Carbon Mitigation Initiative
CMI

CMI Technology

CMI Technology

CMI Technology studies energy conversion in conjunction with CO2 capture and storage. Capture studies include both biological and fossil fuel inputs. Storage studies emphasize leakage pathways and now also investigate storage in shales. The program on advanced batteries continues.

Research Highlights – At a Glance

Michael Celia: Modeling of CO2 injection in the Marcellus shale formation reveals the need for a very large number of injection wells—approximately 100 additional wells brought online every year—to store CO2 emissions from Pennsylvania’s five largest coal-fired power plants over a 40 year lifetime.

Howard Stone: Theoretical and laboratory-scale models for the characterization of CO2-inspired flow in porous media have led to analytical formulae for ready modeling of leakage in sequestration projects.

Craig Arnold: Correlation between a battery’s electrochemical properties and the mechanical stress of its internal materials provides measurements of its state of charge and state of health, which inform the optimization of battery performance for grid systems and portable applications.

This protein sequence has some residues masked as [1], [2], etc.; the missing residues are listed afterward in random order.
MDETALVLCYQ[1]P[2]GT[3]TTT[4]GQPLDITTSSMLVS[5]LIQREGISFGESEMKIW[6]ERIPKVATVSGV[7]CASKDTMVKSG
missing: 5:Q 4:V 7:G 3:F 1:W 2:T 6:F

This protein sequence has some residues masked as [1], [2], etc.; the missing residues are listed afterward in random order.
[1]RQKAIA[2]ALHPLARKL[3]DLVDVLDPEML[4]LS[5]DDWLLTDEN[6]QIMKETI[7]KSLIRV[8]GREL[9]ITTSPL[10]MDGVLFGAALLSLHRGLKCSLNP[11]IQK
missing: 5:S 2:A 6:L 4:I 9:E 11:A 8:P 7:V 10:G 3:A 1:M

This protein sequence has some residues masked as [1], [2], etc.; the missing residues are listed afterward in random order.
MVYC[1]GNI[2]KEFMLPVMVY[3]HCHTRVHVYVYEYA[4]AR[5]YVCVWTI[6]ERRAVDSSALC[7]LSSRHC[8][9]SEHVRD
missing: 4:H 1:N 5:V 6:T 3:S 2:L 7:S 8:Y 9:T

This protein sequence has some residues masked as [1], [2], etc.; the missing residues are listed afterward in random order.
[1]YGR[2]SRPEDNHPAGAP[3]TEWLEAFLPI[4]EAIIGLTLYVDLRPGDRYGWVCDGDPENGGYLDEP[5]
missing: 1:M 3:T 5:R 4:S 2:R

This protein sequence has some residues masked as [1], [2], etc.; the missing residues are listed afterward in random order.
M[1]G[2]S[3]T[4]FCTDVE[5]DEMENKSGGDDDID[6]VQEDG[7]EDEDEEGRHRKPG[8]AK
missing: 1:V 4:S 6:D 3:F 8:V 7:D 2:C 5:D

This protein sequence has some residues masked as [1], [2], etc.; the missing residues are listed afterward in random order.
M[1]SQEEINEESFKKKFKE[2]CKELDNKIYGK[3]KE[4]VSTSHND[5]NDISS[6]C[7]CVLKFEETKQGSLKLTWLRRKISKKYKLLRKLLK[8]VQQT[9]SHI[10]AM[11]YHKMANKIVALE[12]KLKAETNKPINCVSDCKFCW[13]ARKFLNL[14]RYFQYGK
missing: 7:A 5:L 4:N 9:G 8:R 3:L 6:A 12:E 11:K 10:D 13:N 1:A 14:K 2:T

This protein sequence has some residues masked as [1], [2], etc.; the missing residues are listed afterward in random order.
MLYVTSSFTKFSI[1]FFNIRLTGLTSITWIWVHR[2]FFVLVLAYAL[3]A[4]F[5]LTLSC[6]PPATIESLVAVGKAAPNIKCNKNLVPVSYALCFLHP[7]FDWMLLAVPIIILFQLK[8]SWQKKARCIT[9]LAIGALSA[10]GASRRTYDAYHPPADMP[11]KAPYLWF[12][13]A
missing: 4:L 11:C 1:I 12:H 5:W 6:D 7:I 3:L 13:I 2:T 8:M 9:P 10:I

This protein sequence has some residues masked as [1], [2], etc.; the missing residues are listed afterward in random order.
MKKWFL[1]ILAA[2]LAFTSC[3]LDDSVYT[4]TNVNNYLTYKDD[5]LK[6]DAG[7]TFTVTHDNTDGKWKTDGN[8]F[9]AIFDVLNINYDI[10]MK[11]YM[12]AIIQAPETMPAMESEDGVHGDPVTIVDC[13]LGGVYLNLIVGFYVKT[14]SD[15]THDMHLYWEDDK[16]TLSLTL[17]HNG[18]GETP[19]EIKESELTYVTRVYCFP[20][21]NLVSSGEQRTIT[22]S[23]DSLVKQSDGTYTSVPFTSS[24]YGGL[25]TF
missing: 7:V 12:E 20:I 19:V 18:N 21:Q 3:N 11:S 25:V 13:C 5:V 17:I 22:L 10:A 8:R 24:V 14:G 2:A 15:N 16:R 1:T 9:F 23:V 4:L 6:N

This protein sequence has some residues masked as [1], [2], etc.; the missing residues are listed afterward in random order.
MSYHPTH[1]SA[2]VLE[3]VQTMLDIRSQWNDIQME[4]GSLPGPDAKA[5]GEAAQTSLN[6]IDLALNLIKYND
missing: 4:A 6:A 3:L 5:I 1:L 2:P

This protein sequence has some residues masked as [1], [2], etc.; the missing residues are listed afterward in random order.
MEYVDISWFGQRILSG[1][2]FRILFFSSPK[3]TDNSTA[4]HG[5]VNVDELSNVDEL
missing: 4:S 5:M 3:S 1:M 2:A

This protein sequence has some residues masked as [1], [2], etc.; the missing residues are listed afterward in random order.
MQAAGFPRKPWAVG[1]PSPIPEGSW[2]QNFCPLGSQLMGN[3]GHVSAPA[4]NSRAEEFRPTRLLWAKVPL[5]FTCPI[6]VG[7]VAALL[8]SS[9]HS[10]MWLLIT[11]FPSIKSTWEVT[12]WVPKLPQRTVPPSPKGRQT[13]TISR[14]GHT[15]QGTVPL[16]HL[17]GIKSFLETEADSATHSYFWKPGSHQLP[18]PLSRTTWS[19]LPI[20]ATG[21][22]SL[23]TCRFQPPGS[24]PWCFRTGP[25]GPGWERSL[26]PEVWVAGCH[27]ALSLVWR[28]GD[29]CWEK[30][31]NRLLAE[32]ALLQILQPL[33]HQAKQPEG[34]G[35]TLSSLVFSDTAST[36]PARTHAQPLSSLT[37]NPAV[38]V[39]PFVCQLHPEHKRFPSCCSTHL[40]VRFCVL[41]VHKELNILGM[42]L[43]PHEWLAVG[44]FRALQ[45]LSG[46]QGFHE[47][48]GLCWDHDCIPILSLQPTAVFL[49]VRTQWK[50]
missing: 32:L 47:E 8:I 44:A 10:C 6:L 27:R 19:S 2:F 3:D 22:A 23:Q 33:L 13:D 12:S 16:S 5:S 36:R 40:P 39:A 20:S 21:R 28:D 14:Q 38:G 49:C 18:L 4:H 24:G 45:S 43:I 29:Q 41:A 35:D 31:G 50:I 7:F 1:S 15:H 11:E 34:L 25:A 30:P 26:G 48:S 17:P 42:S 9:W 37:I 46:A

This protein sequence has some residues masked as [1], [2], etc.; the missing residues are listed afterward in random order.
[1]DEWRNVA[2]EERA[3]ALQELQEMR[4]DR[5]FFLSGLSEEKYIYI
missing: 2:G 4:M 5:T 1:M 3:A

Athanassios Panagiotopoulos, Pablo Debenedetti, and Jeroen Tromp: Molecular-based computational tools for predicting fundamental physical and chemical characteristics of H2O+CO2 and H2O-NaCl binary systems are being developed to help interpret the rational design of CO2 separation processes and long-term CO2 storage in geological formations.

Eric Larson, Robert Williams, and Thomas Kreutz: Analysis of smaller scale systems for the manufacture of low- or negative-carbon synthetic fuels from biomass and from biomass + natural gas feedstocks reveals that, in the presence of a strong carbon mitigation policy, such systems might be competitive at crude oil prices of less than $100 per barrel and would offer the opportunity for fossil fuel providers to exploit more of their fossil fuel reserves under a carbon budget constraint.

Current Research Projects

Presentations

Publications

 
Feedback: cmi@princeton.edu
Last update: June 12 2015
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